Doctor’s Tip: Be sure you get enough omega-3 | PostIndependent.com

Doctor’s Tip: Be sure you get enough omega-3

Dr. Greg Feinsinger

Dr. Greg Feinsinger
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There are healthy and unhealthy fats. Unfortunately, the S.A.D. (standard American diet) contains too little of the former and too much of the latter.

Unhealthy fats include saturated fats, found primarily in animal products (meat, dairy, eggs) but also in coconut and palm products. Trans fats, also known as partially hydrogenated fats, are found primarily in snack and fried foods. Saturated and trans fats are clearly linked to obesity, diabetes, heart disease and cancer.

The biochemistry of healthy fats is rather complex, but here’s the simplified version:

There are two “essential” fats, meaning that our bodies can’t make them, and we must get the building blocks from food. Our bodies can make other, “nonessential” fats from the two essential fats.

One of the essential fats is alpha-linolenic acid, an omega-3 fat, which our bodies convert to EPA and DHA, the latter being particularly important for brain health.

The second essential fat is the omega-6 linolenic acid, which our bodies convert to arachidonic acid, too much of which causes inflammation.

The building blocks for omega-3 are found in small amounts in several green vegetables, beans and fruit. They are found in larger amounts in walnuts, seeds and flax.

The building blocks for omega-6 are found in small amounts in certain vegetables and seeds, but in concentrated amounts in oils made from these vegetables and seeds such as safflower and sunflower and corn oil and even olive oil (read Dr. Dean Ornish’s book “The Spectrum”).

Optimal health results when the omega-6 to omega-3 ratio is 1:1 or at most 2:1.

Unfortunately, the average American has a ratio between 10:1 to 30:1.

High levels of omega-6 and not enough omega-3 can result in:

• Dementia, including Alzheimer’s.

• Heart disease.

• Strokes.

• Autoimmune diseases.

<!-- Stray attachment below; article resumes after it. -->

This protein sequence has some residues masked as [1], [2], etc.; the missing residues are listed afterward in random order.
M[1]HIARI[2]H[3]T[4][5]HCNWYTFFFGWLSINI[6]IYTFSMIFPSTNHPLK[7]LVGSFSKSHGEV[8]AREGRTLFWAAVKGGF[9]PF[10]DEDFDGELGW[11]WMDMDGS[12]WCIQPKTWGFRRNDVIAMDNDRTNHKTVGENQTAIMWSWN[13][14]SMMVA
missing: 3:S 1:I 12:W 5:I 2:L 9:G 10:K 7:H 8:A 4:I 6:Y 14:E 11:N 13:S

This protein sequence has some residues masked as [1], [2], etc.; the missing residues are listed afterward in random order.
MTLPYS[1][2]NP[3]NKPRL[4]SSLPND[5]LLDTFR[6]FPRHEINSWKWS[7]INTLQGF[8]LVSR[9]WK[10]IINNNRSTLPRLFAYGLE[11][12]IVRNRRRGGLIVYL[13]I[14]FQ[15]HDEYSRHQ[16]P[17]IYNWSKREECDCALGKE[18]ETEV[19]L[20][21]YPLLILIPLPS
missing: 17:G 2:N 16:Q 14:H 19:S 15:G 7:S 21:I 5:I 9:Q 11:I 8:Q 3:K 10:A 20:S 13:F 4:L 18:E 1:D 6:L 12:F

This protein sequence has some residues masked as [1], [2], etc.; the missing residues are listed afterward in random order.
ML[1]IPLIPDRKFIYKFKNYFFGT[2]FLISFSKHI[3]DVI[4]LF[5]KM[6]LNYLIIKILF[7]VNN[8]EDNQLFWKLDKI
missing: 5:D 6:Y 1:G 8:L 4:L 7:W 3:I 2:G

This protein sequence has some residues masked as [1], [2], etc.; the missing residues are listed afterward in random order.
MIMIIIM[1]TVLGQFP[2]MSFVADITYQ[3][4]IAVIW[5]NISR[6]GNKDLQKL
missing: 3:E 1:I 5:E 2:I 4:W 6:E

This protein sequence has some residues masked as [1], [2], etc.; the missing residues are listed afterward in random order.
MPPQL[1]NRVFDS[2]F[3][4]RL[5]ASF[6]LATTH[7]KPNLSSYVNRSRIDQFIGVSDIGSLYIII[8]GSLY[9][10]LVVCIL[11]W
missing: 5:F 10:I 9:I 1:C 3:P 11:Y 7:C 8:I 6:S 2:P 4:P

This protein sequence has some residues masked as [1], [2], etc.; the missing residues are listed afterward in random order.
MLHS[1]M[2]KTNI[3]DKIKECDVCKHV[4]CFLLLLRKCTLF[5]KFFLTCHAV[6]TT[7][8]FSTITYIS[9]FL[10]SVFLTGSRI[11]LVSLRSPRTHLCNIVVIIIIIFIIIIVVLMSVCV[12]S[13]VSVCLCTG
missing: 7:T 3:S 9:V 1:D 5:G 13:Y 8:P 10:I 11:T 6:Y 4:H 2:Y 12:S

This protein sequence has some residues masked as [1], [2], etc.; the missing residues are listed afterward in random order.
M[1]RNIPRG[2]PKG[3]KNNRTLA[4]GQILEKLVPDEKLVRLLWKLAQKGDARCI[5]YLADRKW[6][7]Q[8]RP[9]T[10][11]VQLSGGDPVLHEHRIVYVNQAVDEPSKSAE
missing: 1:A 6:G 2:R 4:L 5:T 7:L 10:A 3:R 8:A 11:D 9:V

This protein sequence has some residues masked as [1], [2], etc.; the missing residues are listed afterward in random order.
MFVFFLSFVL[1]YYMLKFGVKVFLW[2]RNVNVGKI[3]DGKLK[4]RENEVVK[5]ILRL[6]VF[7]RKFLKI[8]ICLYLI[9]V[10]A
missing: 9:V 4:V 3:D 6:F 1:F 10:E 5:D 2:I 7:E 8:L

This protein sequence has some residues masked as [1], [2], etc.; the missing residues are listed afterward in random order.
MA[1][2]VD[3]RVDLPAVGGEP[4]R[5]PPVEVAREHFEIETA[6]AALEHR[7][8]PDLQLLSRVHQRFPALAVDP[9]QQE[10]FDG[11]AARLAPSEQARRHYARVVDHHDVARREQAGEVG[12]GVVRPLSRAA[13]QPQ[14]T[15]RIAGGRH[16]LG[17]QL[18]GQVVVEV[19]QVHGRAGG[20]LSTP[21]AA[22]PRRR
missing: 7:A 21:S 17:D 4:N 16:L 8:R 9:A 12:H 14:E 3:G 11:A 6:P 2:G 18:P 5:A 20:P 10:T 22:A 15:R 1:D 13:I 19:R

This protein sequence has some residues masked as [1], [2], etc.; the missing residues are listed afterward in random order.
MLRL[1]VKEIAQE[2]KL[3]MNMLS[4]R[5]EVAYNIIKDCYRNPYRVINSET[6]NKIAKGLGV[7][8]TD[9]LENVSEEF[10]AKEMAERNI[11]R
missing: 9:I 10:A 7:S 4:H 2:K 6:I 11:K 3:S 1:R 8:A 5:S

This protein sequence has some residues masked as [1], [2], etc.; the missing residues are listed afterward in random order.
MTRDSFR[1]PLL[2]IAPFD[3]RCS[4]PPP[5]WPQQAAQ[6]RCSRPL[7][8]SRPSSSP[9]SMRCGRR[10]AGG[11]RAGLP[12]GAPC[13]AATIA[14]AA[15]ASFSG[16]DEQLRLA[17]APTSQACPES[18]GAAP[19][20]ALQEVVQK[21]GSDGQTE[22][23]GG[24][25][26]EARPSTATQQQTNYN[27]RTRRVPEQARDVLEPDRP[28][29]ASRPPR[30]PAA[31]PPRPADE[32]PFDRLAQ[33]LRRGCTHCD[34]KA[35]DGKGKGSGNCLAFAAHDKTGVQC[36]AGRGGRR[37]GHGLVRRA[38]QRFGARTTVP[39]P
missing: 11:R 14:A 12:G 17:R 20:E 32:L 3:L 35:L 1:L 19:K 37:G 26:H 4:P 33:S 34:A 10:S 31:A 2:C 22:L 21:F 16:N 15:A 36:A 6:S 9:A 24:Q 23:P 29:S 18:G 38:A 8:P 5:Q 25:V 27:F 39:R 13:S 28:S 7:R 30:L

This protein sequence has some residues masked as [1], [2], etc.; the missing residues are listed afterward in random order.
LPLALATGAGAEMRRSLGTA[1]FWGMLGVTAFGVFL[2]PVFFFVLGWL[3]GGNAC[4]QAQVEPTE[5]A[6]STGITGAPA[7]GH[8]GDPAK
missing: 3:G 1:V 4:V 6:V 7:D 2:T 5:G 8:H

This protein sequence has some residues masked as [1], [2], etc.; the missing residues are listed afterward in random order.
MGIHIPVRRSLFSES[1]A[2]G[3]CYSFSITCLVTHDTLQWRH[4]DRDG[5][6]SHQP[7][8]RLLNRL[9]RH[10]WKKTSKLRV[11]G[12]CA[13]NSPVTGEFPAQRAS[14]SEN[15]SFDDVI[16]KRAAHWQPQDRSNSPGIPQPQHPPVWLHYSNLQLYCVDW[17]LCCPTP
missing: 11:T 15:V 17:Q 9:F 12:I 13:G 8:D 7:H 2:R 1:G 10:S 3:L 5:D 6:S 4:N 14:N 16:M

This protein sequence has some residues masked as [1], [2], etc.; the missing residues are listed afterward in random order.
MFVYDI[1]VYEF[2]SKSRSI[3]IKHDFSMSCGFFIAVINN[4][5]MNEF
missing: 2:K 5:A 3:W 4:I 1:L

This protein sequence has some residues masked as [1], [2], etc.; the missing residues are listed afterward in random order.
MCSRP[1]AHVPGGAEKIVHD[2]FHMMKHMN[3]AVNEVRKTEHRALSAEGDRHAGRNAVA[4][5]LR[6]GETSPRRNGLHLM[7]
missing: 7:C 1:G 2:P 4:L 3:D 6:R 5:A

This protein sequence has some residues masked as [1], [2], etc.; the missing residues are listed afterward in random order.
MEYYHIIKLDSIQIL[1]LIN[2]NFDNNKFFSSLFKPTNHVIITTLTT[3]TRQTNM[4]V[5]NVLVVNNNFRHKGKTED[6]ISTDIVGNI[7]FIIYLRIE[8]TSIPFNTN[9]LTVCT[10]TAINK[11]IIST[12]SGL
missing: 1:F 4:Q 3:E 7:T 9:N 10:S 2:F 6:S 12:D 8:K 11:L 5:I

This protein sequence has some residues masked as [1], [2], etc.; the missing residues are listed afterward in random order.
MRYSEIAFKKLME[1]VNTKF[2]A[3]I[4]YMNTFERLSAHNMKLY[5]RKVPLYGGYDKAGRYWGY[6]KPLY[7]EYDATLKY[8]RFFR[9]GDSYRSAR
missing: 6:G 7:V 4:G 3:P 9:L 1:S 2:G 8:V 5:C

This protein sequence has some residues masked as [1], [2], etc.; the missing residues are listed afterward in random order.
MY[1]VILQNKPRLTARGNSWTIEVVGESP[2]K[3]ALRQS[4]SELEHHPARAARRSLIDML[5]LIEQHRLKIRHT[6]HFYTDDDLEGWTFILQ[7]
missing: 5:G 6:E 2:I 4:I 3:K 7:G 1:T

• Depression.

• Increased risk for cancer.

Why not get already-made omega-3 from fatty fish (salmon, sardines, mackerel, herring, tuna, trout) or fish oil? Fish is an animal protein, which results in health problems not associated with plant protein. Furthermore, essentially all fish and other seafood, as well as fish oil, has worrisome levels of toxins such as PCBs and heavy metals. To avoid high levels of omega-6, avoid or at least cut down on added oils. To raise omega-3 levels eat the following every day:

• Ground flaxseed, 1 to 2 tablespoonfuls.

• Walnuts, 12 halves.

• Soybeans or tofu 1½ cup.

For genetic reasons, some people may not convert enough of the omega-3 building blocks to EPA and DHA. So if you don’t eat fish, to ensure brain health it’s wise to take 250 mg a day of vegan algae-derived omega 3, which is free of contaminants. This available at Vitamin Cottage (get the most cost-effective brand) and at http://www.DrFuhrman.com.

There is an inexpensive blood test available through some labs including the Cleveland Heart Lab that checks your omega-6 to omega-3 ratio.

Dr. Feinsinger, who retired from Glenwood Medical Associates after 42 years as a family physician, now has a nonprofit Center For Prevention and Treatment of Disease Through Nutrition. He is available for free consultations about heart attack prevention and any other medical concerns. Call 970-379-5718 for an appointment. For questions about his columns, email him at gfeinsinger@comcast.net.


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